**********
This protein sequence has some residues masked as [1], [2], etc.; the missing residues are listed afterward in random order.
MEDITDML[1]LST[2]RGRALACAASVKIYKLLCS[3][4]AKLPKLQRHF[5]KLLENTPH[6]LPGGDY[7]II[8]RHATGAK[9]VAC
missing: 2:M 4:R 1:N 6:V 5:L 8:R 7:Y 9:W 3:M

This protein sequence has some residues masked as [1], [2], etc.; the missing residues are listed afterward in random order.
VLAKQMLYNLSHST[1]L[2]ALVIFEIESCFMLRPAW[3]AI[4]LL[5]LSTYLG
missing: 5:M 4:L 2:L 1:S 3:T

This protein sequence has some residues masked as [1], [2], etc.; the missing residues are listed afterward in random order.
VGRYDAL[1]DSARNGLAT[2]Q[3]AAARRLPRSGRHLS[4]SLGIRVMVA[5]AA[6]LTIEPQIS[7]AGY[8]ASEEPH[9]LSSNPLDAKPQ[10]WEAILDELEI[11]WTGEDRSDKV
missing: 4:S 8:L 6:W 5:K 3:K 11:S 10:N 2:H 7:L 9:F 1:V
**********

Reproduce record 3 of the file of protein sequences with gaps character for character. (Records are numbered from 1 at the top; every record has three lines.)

This protein sequence has some residues masked as [1], [2], etc.; the missing residues are listed afterward in random order.
VGRYDAL[1]DSARNGLAT[2]Q[3]AAARRLPRSGRHLS[4]SLGIRVMVA[5]AA[6]LTIEPQIS[7]AGY[8]ASEEPH[9]LSSNPLDAKPQ[10]WEAILDELEI[11]WTGEDRSDKV
missing: 4:S 8:L 6:W 5:K 3:K 11:S 10:N 2:H 7:L 9:F 1:V